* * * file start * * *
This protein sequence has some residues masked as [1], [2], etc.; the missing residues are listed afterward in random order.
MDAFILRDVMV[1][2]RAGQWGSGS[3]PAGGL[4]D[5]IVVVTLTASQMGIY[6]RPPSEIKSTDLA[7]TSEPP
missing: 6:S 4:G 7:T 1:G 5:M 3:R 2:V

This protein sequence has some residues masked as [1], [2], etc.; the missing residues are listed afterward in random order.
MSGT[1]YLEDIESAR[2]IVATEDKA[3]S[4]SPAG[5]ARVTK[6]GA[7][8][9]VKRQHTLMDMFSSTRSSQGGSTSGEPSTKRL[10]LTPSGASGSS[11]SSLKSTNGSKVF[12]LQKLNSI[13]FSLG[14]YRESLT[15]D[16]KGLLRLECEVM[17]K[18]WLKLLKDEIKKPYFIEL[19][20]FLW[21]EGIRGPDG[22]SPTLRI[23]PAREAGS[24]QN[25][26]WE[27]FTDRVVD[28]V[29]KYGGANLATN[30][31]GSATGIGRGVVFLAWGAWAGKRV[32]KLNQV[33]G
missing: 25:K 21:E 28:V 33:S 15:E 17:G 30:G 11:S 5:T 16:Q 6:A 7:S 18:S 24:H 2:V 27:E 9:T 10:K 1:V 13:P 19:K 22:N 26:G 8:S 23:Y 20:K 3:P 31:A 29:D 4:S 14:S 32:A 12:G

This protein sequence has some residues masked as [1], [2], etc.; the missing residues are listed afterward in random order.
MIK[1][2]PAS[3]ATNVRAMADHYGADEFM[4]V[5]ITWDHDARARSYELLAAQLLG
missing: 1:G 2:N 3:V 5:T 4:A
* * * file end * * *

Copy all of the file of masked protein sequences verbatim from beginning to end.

This protein sequence has some residues masked as [1], [2], etc.; the missing residues are listed afterward in random order.
MDAFILRDVMV[1][2]RAGQWGSGS[3]PAGGL[4]D[5]IVVVTLTASQMGIY[6]RPPSEIKSTDLA[7]TSEPP
missing: 6:S 4:G 7:T 1:G 5:M 3:R 2:V

This protein sequence has some residues masked as [1], [2], etc.; the missing residues are listed afterward in random order.
MSGT[1]YLEDIESAR[2]IVATEDKA[3]S[4]SPAG[5]ARVTK[6]GA[7][8][9]VKRQHTLMDMFSSTRSSQGGSTSGEPSTKRL[10]LTPSGASGSS[11]SSLKSTNGSKVF[12]LQKLNSI[13]FSLG[14]YRESLT[15]D[16]KGLLRLECEVM[17]K[18]WLKLLKDEIKKPYFIEL[19][20]FLW[21]EGIRGPDG[22]SPTLRI[23]PAREAGS[24]QN[25][26]WE[27]FTDRVVD[28]V[29]KYGGANLATN[30][31]GSATGIGRGVVFLAWGAWAGKRV[32]KLNQV[33]G
missing: 25:K 21:E 28:V 33:S 15:E 17:G 30:G 11:S 5:T 16:Q 6:A 7:S 18:S 24:H 2:V 27:E 9:T 10:K 1:V 13:P 19:K 22:N 26:G 8:S 23:Y 20:K 3:P 31:A 29:D 4:S 14:S 32:A 12:G

This protein sequence has some residues masked as [1], [2], etc.; the missing residues are listed afterward in random order.
MIK[1][2]PAS[3]ATNVRAMADHYGADEFM[4]V[5]ITWDHDARARSYELLAAQLLG
missing: 1:G 2:N 3:V 5:T 4:A